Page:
Years After Mother's Suicide, Christian Rapper NF's 'Perception' Becomes No. 1 Album in America

On Oct. 6, the day Nathan Feuerstein, a rising Christian rap artist from Michigan popularly known as "NF," released his third full-length studio album, Perception, he told his fans that he felt like it was "the beginning of something important."

"I'm being honest, the last few months leading up to this album have been some of my toughest. I wish I could say I never have doubts about myself, or the music that I put out. I wish I didn't feel like everything I do isn't good enough," the 26-year-old rapper wrote.

"I'm a perfectionist which has helped me get where I am, but it has also destroyed me in so many ways. I don't tell you these things for pity, I tell you these things because seeing the love for this album puts a smile on my face even if it's a brief one. Thank you for coming along with me on this journey. I truly feel like this moment right now is the beginning of something important not only in my personal life, but for people who feel like me. Wouldn't be here if it wasn't for you guys."

On Monday, 10 days later, Billboard announced that Perception was the No. 1 album on the Billboard 200 for the week ending Oct. 12. With 55,000 equivalent album units earned that week according to Nielsen Music, it was NF's best sales week yet.

It was the beginning of a new page for a young man who had endured the divorce of his parents, physical abuse from his mother's boyfriend and her eventual suicide. Music was his escape.

The rapper, who some fans have called the "Christian Eminem" on social media, has been seriously working on his craft since 2010. Like other breakout rappers of faith before him, including Lecrae, Feuerstein sees himself as a hip-hop artist first who happens to be a Christian.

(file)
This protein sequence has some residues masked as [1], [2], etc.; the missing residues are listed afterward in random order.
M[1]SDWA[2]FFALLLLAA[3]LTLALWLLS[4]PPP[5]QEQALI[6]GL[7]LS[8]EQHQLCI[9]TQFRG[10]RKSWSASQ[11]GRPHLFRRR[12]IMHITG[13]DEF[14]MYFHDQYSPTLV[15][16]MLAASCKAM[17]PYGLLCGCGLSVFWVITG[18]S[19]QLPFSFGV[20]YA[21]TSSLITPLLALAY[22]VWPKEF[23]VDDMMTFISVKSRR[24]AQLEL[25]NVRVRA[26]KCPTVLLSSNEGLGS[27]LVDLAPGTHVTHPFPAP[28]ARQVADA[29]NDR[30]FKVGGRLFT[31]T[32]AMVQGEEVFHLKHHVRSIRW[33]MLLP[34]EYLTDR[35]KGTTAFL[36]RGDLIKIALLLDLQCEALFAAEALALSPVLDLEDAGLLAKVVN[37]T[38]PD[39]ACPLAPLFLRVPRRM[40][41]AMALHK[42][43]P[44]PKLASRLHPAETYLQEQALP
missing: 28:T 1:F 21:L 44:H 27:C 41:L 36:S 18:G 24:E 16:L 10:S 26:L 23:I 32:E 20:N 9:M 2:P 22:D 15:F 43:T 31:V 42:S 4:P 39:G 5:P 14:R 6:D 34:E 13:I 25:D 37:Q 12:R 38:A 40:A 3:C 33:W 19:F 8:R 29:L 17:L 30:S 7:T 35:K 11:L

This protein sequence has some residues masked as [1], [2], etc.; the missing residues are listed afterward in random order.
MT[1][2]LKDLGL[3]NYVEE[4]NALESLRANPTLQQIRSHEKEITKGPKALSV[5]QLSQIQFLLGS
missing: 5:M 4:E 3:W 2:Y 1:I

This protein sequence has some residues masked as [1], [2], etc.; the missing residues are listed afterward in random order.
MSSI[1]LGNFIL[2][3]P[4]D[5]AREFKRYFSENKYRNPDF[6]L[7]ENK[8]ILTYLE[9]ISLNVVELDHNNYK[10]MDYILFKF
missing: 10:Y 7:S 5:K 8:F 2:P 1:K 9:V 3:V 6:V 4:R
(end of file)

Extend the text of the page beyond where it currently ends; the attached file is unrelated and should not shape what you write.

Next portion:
"I mean, I'm a Christian, but I'm just an artist. I'm a musician. You know what I mean? To me it's like if you're a Christian and you're a plumber, are you a Christian plumber? That's the easiest way for me to explain it. I just make music. I talk about my life, I talk about my faith. I talk about positive things that I've dealt with that have taught me things and I talk about negative things that I'm dealing with. I wouldn't describe myself as that, but I am a Christian," he told Idolator.

He explained that even though he is signed to CMG, the Christian arm of Capitol, he believes he has made it very clear over the years that his music is for the "masses" and not just for the faith-based audience.

"At first it was lot of Christian people, but now it's a lot of people that just love hip-hop. I don't make music for Christians. I make music for everyone. I make music for the masses," Feuerstein said. "I want people to listen to my music all over the world and relate to it and feel it the way I feel it."

On Monday, he acknowledged his achievement with his latest album on Twitter.

"#1 on Billboard thanks to you guys!!Thank you to every single person involved in this album," he tweeted as fans and fellow artists congratulated him.